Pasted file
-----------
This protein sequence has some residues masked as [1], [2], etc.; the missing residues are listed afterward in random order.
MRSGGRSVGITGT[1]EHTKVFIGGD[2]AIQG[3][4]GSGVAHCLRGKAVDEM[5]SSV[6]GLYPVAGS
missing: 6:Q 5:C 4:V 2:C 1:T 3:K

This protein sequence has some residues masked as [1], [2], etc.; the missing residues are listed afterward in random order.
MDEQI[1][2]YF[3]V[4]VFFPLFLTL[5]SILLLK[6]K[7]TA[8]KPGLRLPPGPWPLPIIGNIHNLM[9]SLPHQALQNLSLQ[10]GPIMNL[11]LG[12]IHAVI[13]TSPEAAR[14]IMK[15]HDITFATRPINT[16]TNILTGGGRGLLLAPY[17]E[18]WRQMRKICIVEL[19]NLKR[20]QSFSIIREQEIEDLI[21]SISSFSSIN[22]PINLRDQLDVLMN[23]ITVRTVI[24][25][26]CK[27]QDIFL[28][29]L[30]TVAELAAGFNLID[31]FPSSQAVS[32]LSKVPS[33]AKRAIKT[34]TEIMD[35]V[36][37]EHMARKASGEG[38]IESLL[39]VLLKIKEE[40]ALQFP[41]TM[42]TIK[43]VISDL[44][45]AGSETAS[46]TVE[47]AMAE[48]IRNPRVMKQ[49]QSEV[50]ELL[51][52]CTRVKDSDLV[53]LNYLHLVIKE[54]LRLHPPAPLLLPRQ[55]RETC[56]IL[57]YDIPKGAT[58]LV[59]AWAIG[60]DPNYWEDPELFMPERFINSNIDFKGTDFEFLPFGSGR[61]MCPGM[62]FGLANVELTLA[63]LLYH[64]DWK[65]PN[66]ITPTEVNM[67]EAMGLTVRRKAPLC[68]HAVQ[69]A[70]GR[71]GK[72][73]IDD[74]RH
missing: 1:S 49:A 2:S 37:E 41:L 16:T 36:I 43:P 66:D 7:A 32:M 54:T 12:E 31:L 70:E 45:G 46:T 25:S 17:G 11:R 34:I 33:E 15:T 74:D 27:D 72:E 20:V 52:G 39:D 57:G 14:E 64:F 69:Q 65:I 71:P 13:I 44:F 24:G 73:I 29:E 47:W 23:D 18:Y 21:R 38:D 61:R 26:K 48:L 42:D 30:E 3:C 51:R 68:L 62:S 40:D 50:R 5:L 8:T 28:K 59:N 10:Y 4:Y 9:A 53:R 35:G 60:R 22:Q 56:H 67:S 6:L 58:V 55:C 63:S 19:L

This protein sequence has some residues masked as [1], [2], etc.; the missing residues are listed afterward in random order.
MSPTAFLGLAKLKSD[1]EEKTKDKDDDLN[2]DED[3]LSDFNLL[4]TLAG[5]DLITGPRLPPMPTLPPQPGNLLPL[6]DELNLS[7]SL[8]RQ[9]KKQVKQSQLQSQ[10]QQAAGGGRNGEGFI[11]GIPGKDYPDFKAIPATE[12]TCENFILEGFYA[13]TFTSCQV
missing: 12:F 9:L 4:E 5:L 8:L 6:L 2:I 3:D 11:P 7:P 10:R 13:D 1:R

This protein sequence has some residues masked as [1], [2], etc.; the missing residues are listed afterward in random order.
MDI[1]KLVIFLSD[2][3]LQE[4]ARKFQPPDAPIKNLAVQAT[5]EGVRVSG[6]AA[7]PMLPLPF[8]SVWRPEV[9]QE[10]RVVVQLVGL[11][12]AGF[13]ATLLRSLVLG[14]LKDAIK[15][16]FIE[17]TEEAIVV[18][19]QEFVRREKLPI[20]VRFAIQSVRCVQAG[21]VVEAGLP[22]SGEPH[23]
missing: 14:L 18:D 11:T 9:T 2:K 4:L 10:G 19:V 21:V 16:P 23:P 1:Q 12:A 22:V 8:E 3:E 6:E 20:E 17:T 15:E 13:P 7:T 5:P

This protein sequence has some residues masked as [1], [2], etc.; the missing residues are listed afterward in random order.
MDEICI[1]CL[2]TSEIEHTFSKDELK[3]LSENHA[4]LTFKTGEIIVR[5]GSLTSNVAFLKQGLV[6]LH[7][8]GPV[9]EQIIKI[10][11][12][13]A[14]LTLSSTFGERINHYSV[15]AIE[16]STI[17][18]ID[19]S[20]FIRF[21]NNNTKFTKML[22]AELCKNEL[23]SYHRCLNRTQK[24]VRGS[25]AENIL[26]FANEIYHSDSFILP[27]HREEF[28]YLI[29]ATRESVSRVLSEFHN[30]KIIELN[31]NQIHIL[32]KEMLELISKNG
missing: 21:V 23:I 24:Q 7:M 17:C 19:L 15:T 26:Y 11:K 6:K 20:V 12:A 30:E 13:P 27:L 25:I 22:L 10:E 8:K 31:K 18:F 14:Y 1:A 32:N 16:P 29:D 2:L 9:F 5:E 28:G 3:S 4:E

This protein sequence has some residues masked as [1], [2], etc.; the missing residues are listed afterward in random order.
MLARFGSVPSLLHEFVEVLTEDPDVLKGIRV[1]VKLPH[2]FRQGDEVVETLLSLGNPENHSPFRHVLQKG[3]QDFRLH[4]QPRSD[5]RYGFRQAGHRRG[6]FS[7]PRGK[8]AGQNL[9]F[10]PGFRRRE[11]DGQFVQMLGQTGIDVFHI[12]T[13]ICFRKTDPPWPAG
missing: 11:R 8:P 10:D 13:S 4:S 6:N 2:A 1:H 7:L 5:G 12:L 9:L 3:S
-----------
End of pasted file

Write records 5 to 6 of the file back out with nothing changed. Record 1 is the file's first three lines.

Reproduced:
This protein sequence has some residues masked as [1], [2], etc.; the missing residues are listed afterward in random order.
MDEICI[1]CL[2]TSEIEHTFSKDELK[3]LSENHA[4]LTFKTGEIIVR[5]GSLTSNVAFLKQGLV[6]LH[7][8]GPV[9]EQIIKI[10][11][12][13]A[14]LTLSSTFGERINHYSV[15]AIE[16]STI[17][18]ID[19]S[20]FIRF[21]NNNTKFTKML[22]AELCKNEL[23]SYHRCLNRTQK[24]VRGS[25]AENIL[26]FANEIYHSDSFILP[27]HREEF[28]YLI[29]ATRESVSRVLSEFHN[30]KIIELN[31]NQIHIL[32]KEMLELISKNG
missing: 21:V 23:I 24:Q 7:M 17:C 19:L 15:T 26:Y 11:K 6:K 20:V 12:A 30:E 13:P 27:L 25:I 22:L 10:E 8:K 31:K 18:F 14:Y 1:A 32:N 16:P 29:D 2:L 9:F 5:E 28:G 3:S 4:E

This protein sequence has some residues masked as [1], [2], etc.; the missing residues are listed afterward in random order.
MLARFGSVPSLLHEFVEVLTEDPDVLKGIRV[1]VKLPH[2]FRQGDEVVETLLSLGNPENHSPFRHVLQKG[3]QDFRLH[4]QPRSD[5]RYGFRQAGHRRG[6]FS[7]PRGK[8]AGQNL[9]F[10]PGFRRRE[11]DGQFVQMLGQTGIDVFHI[12]T[13]ICFRKTDPPWPAG
missing: 11:R 8:P 10:D 13:S 4:S 6:N 2:A 1:H 7:L 5:G 12:L 9:L 3:S